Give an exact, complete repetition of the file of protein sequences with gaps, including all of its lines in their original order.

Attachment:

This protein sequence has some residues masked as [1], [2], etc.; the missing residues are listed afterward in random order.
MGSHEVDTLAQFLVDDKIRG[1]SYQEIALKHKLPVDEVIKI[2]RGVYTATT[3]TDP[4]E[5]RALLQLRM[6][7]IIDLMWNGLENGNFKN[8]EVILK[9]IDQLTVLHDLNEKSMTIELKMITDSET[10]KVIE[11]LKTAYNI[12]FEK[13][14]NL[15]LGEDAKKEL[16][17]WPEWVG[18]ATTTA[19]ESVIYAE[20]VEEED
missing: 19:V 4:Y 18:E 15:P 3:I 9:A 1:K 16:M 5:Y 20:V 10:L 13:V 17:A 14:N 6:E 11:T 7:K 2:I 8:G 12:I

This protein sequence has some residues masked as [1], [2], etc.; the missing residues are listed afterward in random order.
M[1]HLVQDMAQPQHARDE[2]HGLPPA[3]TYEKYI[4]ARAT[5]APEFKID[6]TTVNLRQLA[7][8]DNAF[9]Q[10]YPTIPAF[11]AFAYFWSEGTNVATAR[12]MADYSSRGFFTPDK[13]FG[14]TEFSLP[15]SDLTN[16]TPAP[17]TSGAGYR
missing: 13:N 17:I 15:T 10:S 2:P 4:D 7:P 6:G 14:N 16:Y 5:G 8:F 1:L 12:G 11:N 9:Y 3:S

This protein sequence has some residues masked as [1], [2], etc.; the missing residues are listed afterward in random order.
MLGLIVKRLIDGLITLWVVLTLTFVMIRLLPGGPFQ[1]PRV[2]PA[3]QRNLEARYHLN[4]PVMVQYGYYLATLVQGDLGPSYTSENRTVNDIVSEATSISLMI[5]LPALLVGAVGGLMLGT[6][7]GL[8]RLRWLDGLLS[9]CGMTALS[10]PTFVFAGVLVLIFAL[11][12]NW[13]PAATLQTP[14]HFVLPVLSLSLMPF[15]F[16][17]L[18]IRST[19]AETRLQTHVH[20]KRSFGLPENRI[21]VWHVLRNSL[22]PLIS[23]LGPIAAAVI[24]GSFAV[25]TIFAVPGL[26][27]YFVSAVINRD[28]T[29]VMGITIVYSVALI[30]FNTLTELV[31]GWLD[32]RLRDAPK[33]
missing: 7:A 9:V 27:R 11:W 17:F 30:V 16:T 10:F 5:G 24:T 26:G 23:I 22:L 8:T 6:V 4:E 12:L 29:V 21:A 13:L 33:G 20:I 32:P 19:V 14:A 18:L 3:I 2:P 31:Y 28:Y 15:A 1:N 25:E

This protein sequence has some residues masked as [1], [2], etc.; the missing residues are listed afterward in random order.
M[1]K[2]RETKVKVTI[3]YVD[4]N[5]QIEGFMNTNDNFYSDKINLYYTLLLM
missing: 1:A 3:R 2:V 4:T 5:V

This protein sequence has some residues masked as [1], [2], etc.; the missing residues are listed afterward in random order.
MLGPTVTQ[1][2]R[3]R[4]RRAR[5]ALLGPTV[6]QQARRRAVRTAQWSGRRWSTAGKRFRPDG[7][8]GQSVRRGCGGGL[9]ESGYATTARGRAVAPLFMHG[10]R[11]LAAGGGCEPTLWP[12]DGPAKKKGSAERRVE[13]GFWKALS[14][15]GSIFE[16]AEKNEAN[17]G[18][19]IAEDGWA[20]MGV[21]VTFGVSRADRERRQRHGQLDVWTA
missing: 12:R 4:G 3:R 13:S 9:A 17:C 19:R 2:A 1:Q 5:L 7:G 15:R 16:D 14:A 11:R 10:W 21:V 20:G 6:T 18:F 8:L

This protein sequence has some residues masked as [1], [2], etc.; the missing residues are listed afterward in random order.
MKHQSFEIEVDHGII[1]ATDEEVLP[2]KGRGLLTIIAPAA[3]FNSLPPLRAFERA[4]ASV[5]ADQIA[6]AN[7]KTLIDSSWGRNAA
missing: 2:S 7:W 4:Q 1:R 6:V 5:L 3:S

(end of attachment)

This protein sequence has some residues masked as [1], [2], etc.; the missing residues are listed afterward in random order.
MGSHEVDTLAQFLVDDKIRG[1]SYQEIALKHKLPVDEVIKI[2]RGVYTATT[3]TDP[4]E[5]RALLQLRM[6][7]IIDLMWNGLENGNFKN[8]EVILK[9]IDQLTVLHDLNEKSMTIELKMITDSET[10]KVIE[11]LKTAYNI[12]FEK[13][14]NL[15]LGEDAKKEL[16][17]WPEWVG[18]ATTTA[19]ESVIYAE[20]VEEED
missing: 19:V 4:Y 18:E 15:P 3:I 9:A 1:K 16:M 5:Y 20:V 10:L 13:V 17:A 14:N 6:E 11:T 7:K 2:I 8:G 12:I

This protein sequence has some residues masked as [1], [2], etc.; the missing residues are listed afterward in random order.
M[1]HLVQDMAQPQHARDE[2]HGLPPA[3]TYEKYI[4]ARAT[5]APEFKID[6]TTVNLRQLA[7][8]DNAF[9]Q[10]YPTIPAF[11]AFAYFWSEGTNVATAR[12]MADYSSRGFFTPDK[13]FG[14]TEFSLP[15]SDLTN[16]TPAP[17]TSGAGYR
missing: 13:N 17:I 15:T 10:S 2:P 4:D 7:P 6:G 14:N 16:Y 5:G 8:F 1:L 12:G 11:N 9:Y 3:S

This protein sequence has some residues masked as [1], [2], etc.; the missing residues are listed afterward in random order.
MLGLIVKRLIDGLITLWVVLTLTFVMIRLLPGGPFQ[1]PRV[2]PA[3]QRNLEARYHLN[4]PVMVQYGYYLATLVQGDLGPSYTSENRTVNDIVSEATSISLMI[5]LPALLVGAVGGLMLGT[6][7]GL[8]RLRWLDGLLS[9]CGMTALS[10]PTFVFAGVLVLIFAL[11][12]NW[13]PAATLQTP[14]HFVLPVLSLSLMPF[15]F[16][17]L[18]IRST[19]AETRLQTHVH[20]KRSFGLPENRI[21]VWHVLRNSL[22]PLIS[23]LGPIAAAVI[24]GSFAV[25]TIFAVPGL[26][27]YFVSAVINRD[28]T[29]VMGITIVYSVALI[30]FNTLTELV[31]GWLD[32]RLRDAPK[33]
missing: 7:A 9:V 27:R 11:W 17:F 30:V 16:T 10:F 5:G 24:T 26:G 23:I 22:L 8:T 6:V 4:E 12:L 29:V 21:A 13:L 33:G 20:I 32:P 19:V 14:A 18:L 3:I 2:P 31:Y 28:Y 15:A 1:N 25:E

This protein sequence has some residues masked as [1], [2], etc.; the missing residues are listed afterward in random order.
M[1]K[2]RETKVKVTI[3]YVD[4]N[5]QIEGFMNTNDNFYSDKINLYYTLLLM
missing: 1:A 3:R 2:V 4:T 5:V

This protein sequence has some residues masked as [1], [2], etc.; the missing residues are listed afterward in random order.
MLGPTVTQ[1][2]R[3]R[4]RRAR[5]ALLGPTV[6]QQARRRAVRTAQWSGRRWSTAGKRFRPDG[7][8]GQSVRRGCGGGL[9]ESGYATTARGRAVAPLFMHG[10]R[11]LAAGGGCEPTLWP[12]DGPAKKKGSAERRVE[13]GFWKALS[14][15]GSIFE[16]AEKNEAN[17]G[18][19]IAEDGWA[20]MGV[21]VTFGVSRADRERRQRHGQLDVWTA
missing: 12:R 4:G 3:R 13:S 9:A 17:C 19:R 2:A 1:Q 5:L 7:G 15:R 16:D 14:A 11:R 10:W 21:V 20:G 6:T 18:F 8:L

This protein sequence has some residues masked as [1], [2], etc.; the missing residues are listed afterward in random order.
MKHQSFEIEVDHGII[1]ATDEEVLP[2]KGRGLLTIIAPAA[3]FNSLPPLRAFERA[4]ASV[5]ADQIA[6]AN[7]KTLIDSSWGRNAA
missing: 2:S 7:W 4:Q 1:R 6:V 5:L 3:S